A bit of a confession: there may have been some dancing in the offices of the National Institute for Newman Studies (NINS) this morning. This is not a common occurrence at the Institute, but today was a special day, as news reached us from Rome that Pope Francis has approved the canonization of John Henry Newman. For a few months now, the staff at NINS has been urgently praying that the Church would raise Newman to the dignity of the altar. The Pittsburgh Oratory, which is across the street from us, has been offering the same request for several years now, so for the community of Catholics at NINS and the Oratory, this was understandably a morning of festive celebration.
Of course, as Fr. Ignatius Harrison (Provost of the Birmingham Oratory) noted, in this instance—as with all canonizations—all the glory goes to God. Newman's life of extraordinary sanctity is not a testimony to his own natural gifts, but a powerful reminder of how God's grace can lift human nature to achieve miraculous ends. Newman was blessed to cooperate in the work of the kingdom because he opened his life to the grace that God had first extended to him. In Fr. Harrison's words, "Newman's long spiritual pilgrimage 'out of shadows and images into the truth' encourages all Christians to persevere in their quest for God above all else. His conversion to Catholicism is a clear example of how God uses all the varied circumstances of our lives to draw us to Himself, in His own good time, and in so many different ways." In a culture characterized by nihilism and anxiety, Newman being declared a saint reminds us that God has a purpose for our lives. As those who through baptism have been raised to the status of sons and daughters of God, every facet of our existence takes on eternal significance. Each and every moment you and I have the opportunity to offer our whole self as an offering to God for the building up of His kingdom. What a high and humbling calling!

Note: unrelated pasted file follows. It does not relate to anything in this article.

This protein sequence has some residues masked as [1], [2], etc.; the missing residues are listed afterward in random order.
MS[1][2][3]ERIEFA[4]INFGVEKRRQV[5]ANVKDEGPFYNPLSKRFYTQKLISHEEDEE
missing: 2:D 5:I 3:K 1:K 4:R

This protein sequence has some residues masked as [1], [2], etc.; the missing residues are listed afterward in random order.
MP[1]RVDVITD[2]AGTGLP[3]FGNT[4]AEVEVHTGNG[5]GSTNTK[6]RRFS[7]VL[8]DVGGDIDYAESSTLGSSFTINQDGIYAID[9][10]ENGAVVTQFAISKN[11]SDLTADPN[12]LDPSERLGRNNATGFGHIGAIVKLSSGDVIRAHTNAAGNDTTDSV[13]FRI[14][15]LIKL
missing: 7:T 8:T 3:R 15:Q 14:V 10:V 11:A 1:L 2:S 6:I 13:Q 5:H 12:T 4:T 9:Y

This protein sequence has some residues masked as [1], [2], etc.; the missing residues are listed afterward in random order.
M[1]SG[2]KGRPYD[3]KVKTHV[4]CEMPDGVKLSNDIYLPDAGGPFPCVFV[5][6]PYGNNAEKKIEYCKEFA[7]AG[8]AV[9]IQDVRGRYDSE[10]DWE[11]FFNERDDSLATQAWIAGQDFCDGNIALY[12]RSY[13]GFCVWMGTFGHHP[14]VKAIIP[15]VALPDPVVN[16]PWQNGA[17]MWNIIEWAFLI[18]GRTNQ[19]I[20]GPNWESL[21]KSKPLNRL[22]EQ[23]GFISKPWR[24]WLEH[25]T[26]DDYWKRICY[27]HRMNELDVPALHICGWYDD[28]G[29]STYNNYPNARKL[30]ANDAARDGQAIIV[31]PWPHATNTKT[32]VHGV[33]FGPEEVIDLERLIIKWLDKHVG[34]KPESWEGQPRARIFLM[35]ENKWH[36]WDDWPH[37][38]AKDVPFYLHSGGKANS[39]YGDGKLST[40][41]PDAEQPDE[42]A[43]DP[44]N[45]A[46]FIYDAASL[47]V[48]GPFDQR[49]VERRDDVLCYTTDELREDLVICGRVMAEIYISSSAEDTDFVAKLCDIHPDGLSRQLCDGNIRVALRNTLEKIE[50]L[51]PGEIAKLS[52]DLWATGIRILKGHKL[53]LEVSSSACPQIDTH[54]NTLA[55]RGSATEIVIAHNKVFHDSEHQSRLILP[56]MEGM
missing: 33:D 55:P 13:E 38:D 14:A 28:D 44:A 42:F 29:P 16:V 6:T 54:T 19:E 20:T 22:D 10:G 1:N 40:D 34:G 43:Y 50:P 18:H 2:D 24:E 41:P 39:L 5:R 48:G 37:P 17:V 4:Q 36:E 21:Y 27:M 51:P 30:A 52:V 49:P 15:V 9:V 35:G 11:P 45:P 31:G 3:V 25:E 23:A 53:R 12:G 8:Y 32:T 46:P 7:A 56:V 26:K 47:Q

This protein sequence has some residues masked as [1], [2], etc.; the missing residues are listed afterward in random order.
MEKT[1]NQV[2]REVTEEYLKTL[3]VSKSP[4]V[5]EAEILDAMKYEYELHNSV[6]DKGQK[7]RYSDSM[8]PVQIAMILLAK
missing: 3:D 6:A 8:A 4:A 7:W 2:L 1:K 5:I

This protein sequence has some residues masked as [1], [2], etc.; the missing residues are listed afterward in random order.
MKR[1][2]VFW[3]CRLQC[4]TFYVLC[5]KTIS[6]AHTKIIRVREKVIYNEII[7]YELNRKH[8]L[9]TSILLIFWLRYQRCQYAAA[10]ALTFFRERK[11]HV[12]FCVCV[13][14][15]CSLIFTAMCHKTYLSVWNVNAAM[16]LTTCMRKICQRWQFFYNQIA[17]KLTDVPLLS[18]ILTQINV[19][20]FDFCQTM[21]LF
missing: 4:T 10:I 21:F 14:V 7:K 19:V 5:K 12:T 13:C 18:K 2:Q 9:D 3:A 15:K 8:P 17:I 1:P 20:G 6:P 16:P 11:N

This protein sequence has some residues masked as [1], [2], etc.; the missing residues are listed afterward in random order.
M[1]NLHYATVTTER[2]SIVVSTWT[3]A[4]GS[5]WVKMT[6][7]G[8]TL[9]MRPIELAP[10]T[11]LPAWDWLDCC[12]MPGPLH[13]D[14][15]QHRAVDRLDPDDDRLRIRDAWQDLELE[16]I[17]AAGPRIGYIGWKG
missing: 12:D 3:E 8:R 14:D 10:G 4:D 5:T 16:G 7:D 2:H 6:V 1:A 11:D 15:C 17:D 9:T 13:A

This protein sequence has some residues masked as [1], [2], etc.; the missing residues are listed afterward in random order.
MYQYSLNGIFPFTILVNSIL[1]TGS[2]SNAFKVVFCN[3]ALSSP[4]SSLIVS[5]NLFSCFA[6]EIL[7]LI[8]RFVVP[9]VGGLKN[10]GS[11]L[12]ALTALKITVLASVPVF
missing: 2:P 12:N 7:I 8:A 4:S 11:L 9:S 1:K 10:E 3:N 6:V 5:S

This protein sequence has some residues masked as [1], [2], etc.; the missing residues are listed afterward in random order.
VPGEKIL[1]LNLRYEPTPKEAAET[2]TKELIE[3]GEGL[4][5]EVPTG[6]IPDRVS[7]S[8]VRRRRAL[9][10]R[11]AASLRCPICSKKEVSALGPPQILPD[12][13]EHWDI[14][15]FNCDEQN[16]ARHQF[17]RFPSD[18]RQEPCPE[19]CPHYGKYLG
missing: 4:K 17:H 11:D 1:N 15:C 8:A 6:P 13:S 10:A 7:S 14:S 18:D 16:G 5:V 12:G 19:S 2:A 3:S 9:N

Even though Newman's cause went through the standard stages of the path to canonization (e.g., investigation of his life, recognition of his heroic virtues, confirmation of two miracles through his intercession, etc.,), the entire process felt to me like the older way of recognizing that a member of the faithful is now a saint in heaven. What I mean by this is that, Pope Francis's decision to canonize Newman seemed more like the confirmation of a devoted cultus that has already existed for some time now. I attribute my own journey into the Catholic Church, in part, to Newman's intercession, and have talked to several other Catholics who have experienced truly miraculous answers to their prayers as a result of his heavenly ministry. With this heavenly ministry in view, on this day of celebration may we not forget that God has a work for each one of us to accomplish as well. One of the great and reassuring truths of our faith is that, if we will humbly abandon ourselves to divine providence, then the work that God has for us is not encompassed by this life alone but will extend beyond our deaths. As her physical health worsened, St. Thérèse of Lisieux (1873–1897) became convinced that she would accomplish more for the kingdom after she had died, and this in fact has been the case. Before her passing, she wrote: "Upon my death I will let fall a shower of roses; I wish to spend my heaven in doing good upon the earth." As many of us can attest, Blessed Newman, like the Little Flower, has spent heaven doing good upon the earth. May we, too, be blessed to have this said about us after we have died.
Blessed (soon-to-be-Saint) John Henry Newman, pray for us!